Garage Addition for an Out-of-State Client

This couple had a 1960s era rental property in Charlotte near South Park that they wanted to transform into their home. They were living in Southwest Florida when they found us online and we began planning the project together. After the last hurricane hit their area of Florida, the wife understandably wanted to move back to Charlotte.

Garage Addition

  • Goals and Challenges
    • This couple wanted to create a garage addition on their rental property.
    • The husband is a woodworker, and he also wanted an accessible area where he could pursue his hobby.
    • The homeowner flew into Charlotte to meet us and see the project underway with the foundation. We electronically signed the Construction Agreement a month before so we could start the Building Permit application process, and he flew in a second time for final completion. Aside from those two meetings, we did everything else remotely.
    • The backyard had some heavy vegetation, including an oak tree that was 30” in diameter situated in the center of where the garage was planned to be. There was also an existing shed in the backyard.
    • The existing deck was built around a large tree and was in poor shape.
    • The front sidewalk was bowing up in several places and was a tripping hazard.
  • Solutions
    • We implemented a planning agreement with these remote clients to design and engineer their garage addition. After the initial signing, we executed all other documentation electronically. We kept a line of communication continuously open with our clients. They received pictures sent via text every few days in addition to regular phone conversations. The result was a seamless process that was fulfilling even though it occurred from a distance.
    • As a design/build firm, we were able to design a two-car garage with an attached covered porch that was ideally suited for his woodworking shop. We added a special 5’ double door with a low-profile threshold that allows him to easily roll out his equipment to do his woodworking outdoors. That was essential because if you don’t install a threshold, you allow bugs and rodents to potentially access the space, yet the threshold had to be low enough to allow for movement of some very heavy and bulky equipment.
    • We designed and built the covered porch in a manner that will make it easy to convert into a third garage bay if the owners ever choose to enclose it. The footings and supports are there, and it is situated on a slab that is level with the other two garage bays.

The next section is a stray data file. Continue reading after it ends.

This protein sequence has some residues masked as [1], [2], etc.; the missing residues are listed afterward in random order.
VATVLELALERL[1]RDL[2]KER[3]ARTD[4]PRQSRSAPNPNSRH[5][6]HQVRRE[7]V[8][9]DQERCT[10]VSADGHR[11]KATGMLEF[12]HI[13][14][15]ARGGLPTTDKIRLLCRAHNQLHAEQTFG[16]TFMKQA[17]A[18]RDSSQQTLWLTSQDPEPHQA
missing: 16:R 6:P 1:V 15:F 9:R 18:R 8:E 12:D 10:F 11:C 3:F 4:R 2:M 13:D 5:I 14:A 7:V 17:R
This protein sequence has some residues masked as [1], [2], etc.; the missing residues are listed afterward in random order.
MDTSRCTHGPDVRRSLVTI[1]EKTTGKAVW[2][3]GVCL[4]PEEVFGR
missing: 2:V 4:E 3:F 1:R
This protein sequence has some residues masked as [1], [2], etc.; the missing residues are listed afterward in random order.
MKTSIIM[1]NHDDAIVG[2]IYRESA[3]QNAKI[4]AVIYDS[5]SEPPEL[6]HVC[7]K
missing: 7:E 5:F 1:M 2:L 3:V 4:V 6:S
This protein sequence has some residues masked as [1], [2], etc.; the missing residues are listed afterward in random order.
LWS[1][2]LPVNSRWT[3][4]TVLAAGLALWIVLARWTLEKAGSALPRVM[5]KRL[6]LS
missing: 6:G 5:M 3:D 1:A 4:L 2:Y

• We demolished the existing shed and worked with a tree removal company to clear the vegetation, remove the 30” – diameter white oak, apple and cherry trees that had to be cleared, along with a large hedge row, and ground down all the stumps. Because of the size of the trees, we had to clear all the organic and root material that was quite deep before pouring the footings and foundation in a monolithic pour. The difference is amazing. Before, the back yard felt closed in, now it is an open and welcoming space. The extra depth required additional yardage of concrete, but it is now a stable foundation for this garage.
    • To bring additional light into the garage, we installed two transom windows and four large LED fluorescent 4’ fixtures which were flat-panel units. There is now ample interior lighting for woodworking.
    • To allow the homeowner to work on the covered porch, we installed a ceiling fan and LED recessed lights. The space also functions as a gathering area where the homeowners can hold outdoor events in rainy or sunny weather.
    • Additional touches like oversize 6” gutters with screens and 3” x 4” downspouts will minimize maintenance.
    • The homeowners originally wanted to keep their existing deck, but when we realized that the staircase would have to be redone to provide egress to the new garage addition and the wood was not the best shape, the homeowners opted for a new deck.
    • When we pulled out the existing deck, we discovered that the existing BBQ gas line was incorrectly installed with a plumbing water line material. We ran proper piping that meets code to rectify this potentially dangerous situation.
    • We designed and built a new deck using larger framing floor joists and a drop beam that is now solid as a rock, with new decking, staircases and handrails.
    • We expanded the driveway to extend from the deck to the new garage. The solid expanse of concrete gives the homeowners room to turn cars around, add a basketball court in the future, and park extra vehicles as the need arises. We added approximately 3.5 yards of concrete which was well worth the extra concrete charge.
    • Since the house was still to be used as a rental for several more months, the concrete reduces the amount of yardwork necessary. We utilized the ground up stump and tree branch mulch for ground cover in the natural areas of the backyard.
    • Because of the large trees, roots had pushed the front sidewalk up in several places. As part of the driveway addition, we demolished the existing sidewalk, removed the roots, and redid the front sidewalk so it’s no longer a tripping hazard.

The result is a beautiful home that showcased our design/build creativity in working around site issues to deliver what clients want while successfully working with remote clients.

Interested in remodeling from out of town? Here’s a post on all the details to keep in mind.